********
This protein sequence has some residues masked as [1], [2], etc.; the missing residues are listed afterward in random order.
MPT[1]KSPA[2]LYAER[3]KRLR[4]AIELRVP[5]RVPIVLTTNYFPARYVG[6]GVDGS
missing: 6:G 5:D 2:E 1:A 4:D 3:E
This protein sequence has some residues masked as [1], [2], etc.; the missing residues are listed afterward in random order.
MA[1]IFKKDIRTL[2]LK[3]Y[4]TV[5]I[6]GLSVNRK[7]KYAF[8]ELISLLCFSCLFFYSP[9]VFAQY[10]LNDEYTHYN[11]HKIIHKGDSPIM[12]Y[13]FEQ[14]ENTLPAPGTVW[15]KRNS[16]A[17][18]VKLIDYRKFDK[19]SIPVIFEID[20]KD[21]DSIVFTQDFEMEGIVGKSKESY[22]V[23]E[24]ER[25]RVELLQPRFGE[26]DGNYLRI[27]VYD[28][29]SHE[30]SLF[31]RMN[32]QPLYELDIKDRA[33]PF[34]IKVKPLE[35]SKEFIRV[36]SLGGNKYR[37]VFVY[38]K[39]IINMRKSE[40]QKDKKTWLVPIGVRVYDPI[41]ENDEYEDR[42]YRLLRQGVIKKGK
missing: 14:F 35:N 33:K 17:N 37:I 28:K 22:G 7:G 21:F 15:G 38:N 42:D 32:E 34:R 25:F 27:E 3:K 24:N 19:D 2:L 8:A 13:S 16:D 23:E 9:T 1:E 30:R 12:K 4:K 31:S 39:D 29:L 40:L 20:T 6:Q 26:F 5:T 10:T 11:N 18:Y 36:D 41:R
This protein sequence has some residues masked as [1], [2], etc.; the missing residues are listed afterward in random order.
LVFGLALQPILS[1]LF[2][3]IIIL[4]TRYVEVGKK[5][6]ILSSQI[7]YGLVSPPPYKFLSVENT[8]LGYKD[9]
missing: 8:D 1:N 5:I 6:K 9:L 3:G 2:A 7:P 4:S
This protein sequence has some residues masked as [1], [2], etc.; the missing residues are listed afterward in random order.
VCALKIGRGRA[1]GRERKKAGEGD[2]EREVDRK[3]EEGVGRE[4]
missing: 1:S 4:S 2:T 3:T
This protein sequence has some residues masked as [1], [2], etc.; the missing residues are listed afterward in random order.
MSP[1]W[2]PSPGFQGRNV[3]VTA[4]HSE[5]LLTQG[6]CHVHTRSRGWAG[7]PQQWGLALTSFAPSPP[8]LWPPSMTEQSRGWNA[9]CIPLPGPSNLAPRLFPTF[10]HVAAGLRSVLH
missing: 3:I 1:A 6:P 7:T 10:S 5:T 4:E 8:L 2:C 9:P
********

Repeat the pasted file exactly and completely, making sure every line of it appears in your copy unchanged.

This protein sequence has some residues masked as [1], [2], etc.; the missing residues are listed afterward in random order.
MPT[1]KSPA[2]LYAER[3]KRLR[4]AIELRVP[5]RVPIVLTTNYFPARYVG[6]GVDGS
missing: 6:G 5:D 2:E 1:A 4:D 3:E
This protein sequence has some residues masked as [1], [2], etc.; the missing residues are listed afterward in random order.
MA[1]IFKKDIRTL[2]LK[3]Y[4]TV[5]I[6]GLSVNRK[7]KYAF[8]ELISLLCFSCLFFYSP[9]VFAQY[10]LNDEYTHYN[11]HKIIHKGDSPIM[12]Y[13]FEQ[14]ENTLPAPGTVW[15]KRNS[16]A[17][18]VKLIDYRKFDK[19]SIPVIFEID[20]KD[21]DSIVFTQDFEMEGIVGKSKESY[22]V[23]E[24]ER[25]RVELLQPRFGE[26]DGNYLRI[27]VYD[28][29]SHE[30]SLF[31]RMN[32]QPLYELDIKDRA[33]PF[34]IKVKPLE[35]SKEFIRV[36]SLGGNKYR[37]VFVY[38]K[39]IINMRKSE[40]QKDKKTWLVPIGVRVYDPI[41]ENDEYEDR[42]YRLLRQGVIKKGK
missing: 14:F 35:N 33:K 17:N 37:I 28:K 22:G 7:G 21:F 15:G 38:N 42:D 32:E 34:R 25:F 27:E 3:K 24:N 19:D 2:L 8:A 13:S 16:D 23:E 9:T 1:E 30:R 12:K 4:K 31:S 39:D 29:L 40:L 20:T 6:Q 26:F 5:T 10:T 11:N 18:Y 36:D 41:R
This protein sequence has some residues masked as [1], [2], etc.; the missing residues are listed afterward in random order.
LVFGLALQPILS[1]LF[2][3]IIIL[4]TRYVEVGKK[5][6]ILSSQI[7]YGLVSPPPYKFLSVENT[8]LGYKD[9]
missing: 8:D 1:N 5:I 6:K 9:L 3:G 2:A 7:P 4:S
This protein sequence has some residues masked as [1], [2], etc.; the missing residues are listed afterward in random order.
VCALKIGRGRA[1]GRERKKAGEGD[2]EREVDRK[3]EEGVGRE[4]
missing: 1:S 4:S 2:T 3:T
This protein sequence has some residues masked as [1], [2], etc.; the missing residues are listed afterward in random order.
MSP[1]W[2]PSPGFQGRNV[3]VTA[4]HSE[5]LLTQG[6]CHVHTRSRGWAG[7]PQQWGLALTSFAPSPP[8]LWPPSMTEQSRGWNA[9]CIPLPGPSNLAPRLFPTF[10]HVAAGLRSVLH
missing: 3:I 1:A 6:P 7:T 10:S 5:T 4:E 8:L 2:C 9:P